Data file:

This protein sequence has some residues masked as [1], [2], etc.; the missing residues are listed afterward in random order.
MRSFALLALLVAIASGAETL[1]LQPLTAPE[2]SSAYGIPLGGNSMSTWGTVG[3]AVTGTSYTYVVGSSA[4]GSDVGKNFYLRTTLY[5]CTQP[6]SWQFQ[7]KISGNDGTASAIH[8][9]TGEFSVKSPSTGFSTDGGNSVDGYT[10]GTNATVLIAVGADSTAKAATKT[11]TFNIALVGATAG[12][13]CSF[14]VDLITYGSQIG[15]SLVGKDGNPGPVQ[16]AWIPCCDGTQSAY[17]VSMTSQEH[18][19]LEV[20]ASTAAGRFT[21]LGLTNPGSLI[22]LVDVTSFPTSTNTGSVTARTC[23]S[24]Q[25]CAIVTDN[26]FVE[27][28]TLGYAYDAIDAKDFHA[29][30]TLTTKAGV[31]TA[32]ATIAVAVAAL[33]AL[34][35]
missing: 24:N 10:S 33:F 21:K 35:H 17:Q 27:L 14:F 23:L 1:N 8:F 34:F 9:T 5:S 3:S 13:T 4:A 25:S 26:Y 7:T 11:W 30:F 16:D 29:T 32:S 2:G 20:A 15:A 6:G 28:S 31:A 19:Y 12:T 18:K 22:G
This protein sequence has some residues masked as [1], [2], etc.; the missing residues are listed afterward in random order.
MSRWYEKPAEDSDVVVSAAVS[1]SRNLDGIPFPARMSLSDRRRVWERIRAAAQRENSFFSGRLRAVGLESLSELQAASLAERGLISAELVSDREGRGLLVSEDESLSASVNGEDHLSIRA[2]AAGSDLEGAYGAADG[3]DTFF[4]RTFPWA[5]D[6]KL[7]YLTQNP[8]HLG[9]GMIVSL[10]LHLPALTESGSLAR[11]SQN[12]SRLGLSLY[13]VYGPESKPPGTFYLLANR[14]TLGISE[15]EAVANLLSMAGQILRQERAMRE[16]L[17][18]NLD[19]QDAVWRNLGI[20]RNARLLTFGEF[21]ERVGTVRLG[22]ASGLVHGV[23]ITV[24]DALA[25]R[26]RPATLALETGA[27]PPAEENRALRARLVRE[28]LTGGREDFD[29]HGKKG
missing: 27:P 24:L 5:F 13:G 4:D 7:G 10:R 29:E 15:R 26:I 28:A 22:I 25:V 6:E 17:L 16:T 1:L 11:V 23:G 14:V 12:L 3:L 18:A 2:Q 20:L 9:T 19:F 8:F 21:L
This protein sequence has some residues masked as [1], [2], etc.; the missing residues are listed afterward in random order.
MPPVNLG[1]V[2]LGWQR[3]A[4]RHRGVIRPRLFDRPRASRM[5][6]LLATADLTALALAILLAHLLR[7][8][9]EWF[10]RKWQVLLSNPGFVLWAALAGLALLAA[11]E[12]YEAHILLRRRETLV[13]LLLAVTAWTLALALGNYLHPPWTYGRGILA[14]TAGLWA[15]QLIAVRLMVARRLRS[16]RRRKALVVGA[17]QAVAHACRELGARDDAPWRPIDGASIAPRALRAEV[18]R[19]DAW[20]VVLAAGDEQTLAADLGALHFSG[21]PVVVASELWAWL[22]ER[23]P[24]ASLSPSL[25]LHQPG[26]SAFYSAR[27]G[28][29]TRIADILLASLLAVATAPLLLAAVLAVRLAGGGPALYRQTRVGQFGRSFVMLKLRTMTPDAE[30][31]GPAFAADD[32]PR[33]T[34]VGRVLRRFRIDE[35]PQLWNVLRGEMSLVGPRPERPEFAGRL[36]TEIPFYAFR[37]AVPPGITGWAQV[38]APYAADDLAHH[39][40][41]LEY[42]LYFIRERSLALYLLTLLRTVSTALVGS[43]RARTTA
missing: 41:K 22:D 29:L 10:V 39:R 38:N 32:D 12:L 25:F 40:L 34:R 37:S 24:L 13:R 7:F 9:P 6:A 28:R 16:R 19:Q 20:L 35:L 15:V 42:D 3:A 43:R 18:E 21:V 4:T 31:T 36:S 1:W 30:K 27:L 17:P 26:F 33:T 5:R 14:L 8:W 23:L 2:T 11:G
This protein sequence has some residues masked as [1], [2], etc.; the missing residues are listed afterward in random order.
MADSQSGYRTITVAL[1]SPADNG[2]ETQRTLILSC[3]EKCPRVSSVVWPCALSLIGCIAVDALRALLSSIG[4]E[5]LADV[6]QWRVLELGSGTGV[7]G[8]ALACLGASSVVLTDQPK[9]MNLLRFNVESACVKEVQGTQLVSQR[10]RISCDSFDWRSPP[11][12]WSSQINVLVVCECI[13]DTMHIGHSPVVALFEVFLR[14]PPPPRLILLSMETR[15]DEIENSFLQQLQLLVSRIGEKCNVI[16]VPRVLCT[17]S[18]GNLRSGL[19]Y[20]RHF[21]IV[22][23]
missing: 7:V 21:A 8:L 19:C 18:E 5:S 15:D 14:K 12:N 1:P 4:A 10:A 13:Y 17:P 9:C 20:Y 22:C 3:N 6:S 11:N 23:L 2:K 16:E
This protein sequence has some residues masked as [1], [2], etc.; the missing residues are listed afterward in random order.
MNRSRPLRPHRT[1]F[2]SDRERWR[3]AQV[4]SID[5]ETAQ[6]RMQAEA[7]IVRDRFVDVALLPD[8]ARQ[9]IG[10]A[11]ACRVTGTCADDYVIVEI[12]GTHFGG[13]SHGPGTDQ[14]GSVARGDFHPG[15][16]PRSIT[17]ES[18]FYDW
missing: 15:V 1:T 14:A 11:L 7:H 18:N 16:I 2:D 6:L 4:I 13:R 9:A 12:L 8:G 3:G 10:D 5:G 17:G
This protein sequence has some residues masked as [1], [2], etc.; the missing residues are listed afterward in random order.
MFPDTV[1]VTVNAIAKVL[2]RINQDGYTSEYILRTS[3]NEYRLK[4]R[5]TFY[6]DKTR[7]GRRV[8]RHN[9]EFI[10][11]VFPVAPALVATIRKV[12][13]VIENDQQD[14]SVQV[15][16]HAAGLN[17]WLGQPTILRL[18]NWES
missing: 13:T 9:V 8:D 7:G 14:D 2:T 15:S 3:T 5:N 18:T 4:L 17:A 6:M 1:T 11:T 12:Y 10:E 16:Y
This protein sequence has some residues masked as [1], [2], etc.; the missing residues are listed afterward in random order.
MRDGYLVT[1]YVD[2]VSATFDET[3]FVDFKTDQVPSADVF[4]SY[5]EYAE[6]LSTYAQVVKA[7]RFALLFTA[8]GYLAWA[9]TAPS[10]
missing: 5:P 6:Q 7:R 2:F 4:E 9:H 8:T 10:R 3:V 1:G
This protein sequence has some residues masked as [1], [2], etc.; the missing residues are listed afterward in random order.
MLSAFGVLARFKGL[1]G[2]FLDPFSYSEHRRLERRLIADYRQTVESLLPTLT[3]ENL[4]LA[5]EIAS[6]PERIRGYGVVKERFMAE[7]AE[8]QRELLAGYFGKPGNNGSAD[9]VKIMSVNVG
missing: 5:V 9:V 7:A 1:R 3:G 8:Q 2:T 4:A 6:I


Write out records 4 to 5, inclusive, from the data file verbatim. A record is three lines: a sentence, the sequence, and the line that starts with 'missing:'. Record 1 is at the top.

This protein sequence has some residues masked as [1], [2], etc.; the missing residues are listed afterward in random order.
MADSQSGYRTITVAL[1]SPADNG[2]ETQRTLILSC[3]EKCPRVSSVVWPCALSLIGCIAVDALRALLSSIG[4]E[5]LADV[6]QWRVLELGSGTGV[7]G[8]ALACLGASSVVLTDQPK[9]MNLLRFNVESACVKEVQGTQLVSQR[10]RISCDSFDWRSPP[11][12]WSSQINVLVVCECI[13]DTMHIGHSPVVALFEVFLR[14]PPPPRLILLSMETR[15]DEIENSFLQQLQLLVSRIGEKCNVI[16]VPRVLCT[17]S[18]GNLRSGL[19]Y[20]RHF[21]IV[22][23]
missing: 7:V 21:A 8:L 19:C 18:E 5:S 15:D 14:K 12:N 1:P 4:A 10:A 13:Y 17:P 9:C 20:Y 22:C 3:N 6:S 11:N 23:L 2:K 16:E
This protein sequence has some residues masked as [1], [2], etc.; the missing residues are listed afterward in random order.
MNRSRPLRPHRT[1]F[2]SDRERWR[3]AQV[4]SID[5]ETAQ[6]RMQAEA[7]IVRDRFVDVALLPD[8]ARQ[9]IG[10]A[11]ACRVTGTCADDYVIVEI[12]GTHFGG[13]SHGPGTDQ[14]GSVARGDFHPG[15][16]PRSIT[17]ES[18]FYDW
missing: 15:V 1:T 14:A 11:L 7:H 18:N 16:I 2:D 6:L 4:I 13:R 9:A 12:L 8:G 3:G 10:D 5:G 17:G